Why not make that pension plan lump-sum window permanent?

Kamenir-JeffOne of the latest marketplace trends these days is for single-employer defined benefit (DB) pension plans to consider offering terminated vested participants a one-time lump-sum offer in lieu of a future monthly benefit. The primary reason for this recent trend is that plan sponsors are trying to “de-risk” by eliminating potentially volatile pension liabilities. Settling terminated vested participants with a lump-sum payout now means the plan sponsor no longer has any future risk associated with those liabilities.

In having various watercooler discussions over the past year, I have always wondered: If it is such a great idea to have a lump-sum window now, than why not make it a permanent plan feature?

Here are two major reasons why making the lump-sum feature permanent makes sense:

• Once a terminated vested participant is cashed out, the plan sponsor is no longer required to pay Pension Benefit Guaranty Corporation (PBGC) premiums on behalf of the participant. By making a lump-sum feature permanent a plan can continue to reduce its PBGC premiums beyond a lump-sum window period. With PBGC premium rates scheduled to increase over the next several years, which is due to recent legislative changes, it will be more expensive for a plan sponsor to maintain its terminated vested liability.
• Once a terminated vested participant is cashed out, there is no longer any concern about having to locate the participant at a future date. This is especially important if a plan sponsor is considering a plan termination where the plan sponsor is required to make a serious effort to find all terminated vested participants. By making a lump-sum feature permanent a plan sponsor has the opportunity soon after a participant terminates employment to cash them out, which eliminates the possibility they will ever become a missing participant.

One downside to making a lump-sum feature permanent is that, in a plan termination situation, insurance carriers will require that a lump-sum option be reflected in its annuity purchase pricing. This will increase the cost of plan termination annuity purchases for those participants not electing an immediate lump-sum payout at plan termination.

In both cases, there are issues that will need to be considered before amending a plan to add a lump-sum feature:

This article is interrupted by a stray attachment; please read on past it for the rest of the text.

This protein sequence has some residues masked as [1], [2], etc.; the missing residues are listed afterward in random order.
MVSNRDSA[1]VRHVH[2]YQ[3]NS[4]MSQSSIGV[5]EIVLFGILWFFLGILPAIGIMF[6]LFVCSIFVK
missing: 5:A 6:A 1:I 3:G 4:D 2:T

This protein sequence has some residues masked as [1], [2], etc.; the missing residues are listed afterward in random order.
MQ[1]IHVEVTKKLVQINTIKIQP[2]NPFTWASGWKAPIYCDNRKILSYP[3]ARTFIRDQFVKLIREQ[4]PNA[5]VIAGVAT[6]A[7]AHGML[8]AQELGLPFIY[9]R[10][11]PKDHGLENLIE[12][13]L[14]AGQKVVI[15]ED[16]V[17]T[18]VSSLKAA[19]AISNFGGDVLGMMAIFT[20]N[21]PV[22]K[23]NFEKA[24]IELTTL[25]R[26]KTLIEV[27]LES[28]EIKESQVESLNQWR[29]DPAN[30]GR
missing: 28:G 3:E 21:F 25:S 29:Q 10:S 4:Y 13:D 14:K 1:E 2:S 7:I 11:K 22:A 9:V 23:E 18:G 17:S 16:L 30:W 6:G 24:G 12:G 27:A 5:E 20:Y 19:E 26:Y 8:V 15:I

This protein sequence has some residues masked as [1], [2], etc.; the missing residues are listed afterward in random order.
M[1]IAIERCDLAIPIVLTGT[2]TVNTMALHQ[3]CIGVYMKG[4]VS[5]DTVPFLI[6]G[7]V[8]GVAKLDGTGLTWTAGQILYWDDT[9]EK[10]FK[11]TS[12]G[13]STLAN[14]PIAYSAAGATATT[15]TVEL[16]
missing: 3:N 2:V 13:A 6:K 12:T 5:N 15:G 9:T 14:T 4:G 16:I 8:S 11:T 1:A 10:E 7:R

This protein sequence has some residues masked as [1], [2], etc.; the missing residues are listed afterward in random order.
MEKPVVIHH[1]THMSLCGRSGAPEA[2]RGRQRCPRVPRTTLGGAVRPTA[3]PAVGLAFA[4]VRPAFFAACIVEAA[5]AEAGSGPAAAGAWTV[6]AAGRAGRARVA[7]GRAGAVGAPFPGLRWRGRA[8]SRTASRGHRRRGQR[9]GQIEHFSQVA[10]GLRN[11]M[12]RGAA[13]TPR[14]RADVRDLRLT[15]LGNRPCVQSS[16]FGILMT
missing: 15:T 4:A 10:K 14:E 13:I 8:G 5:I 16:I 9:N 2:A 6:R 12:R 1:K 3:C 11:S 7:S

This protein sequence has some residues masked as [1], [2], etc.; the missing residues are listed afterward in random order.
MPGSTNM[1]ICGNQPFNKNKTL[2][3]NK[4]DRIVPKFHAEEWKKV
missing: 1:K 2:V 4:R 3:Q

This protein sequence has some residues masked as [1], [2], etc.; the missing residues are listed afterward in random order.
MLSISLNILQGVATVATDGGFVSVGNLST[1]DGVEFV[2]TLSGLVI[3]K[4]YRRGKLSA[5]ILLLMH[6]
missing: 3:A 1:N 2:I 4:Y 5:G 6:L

• Plan administration will need to be modified to offer terminated vested participants an immediate monthly benefit (even if the participant is younger than the plan’s regular early retirement age) in lieu of the offered lump-sum distribution. The plan will then also need to communicate to the participant the “relative value” of the lump-sum payout compared to the immediate monthly benefit. Depending on whether early retirement subsidies are included in the lump-sum calculation, the relative value could be well below 100%.
• The plan will need to be monitored for compliance with benefit restriction rules in conjunction with offering a lump-sum distribution. In general, a plan will need to be at least 80% funded in order to be able to offer a full lump-sum distribution. In addition, the highest 25 compensated employees may have to wait until greater funding thresholds are attained or the plan is terminated to receive a full lump-sum distribution.
• The plan sponsor will need to monitor the possible need to do special settlement pension accounting calculations. This type of calculation is more likely to be required in a lump-sum window situation because of the greater likelihood of a large number of lump-sum payouts in a given fiscal year.

In conclusion, plan sponsors that are considering embarking on a “de-risking” strategy by offering a lump-sum option to terminated vested participants may wish to consider making the option permanent in order to further reduce PBGC premiums and possible later headaches from trying to find missing participants.

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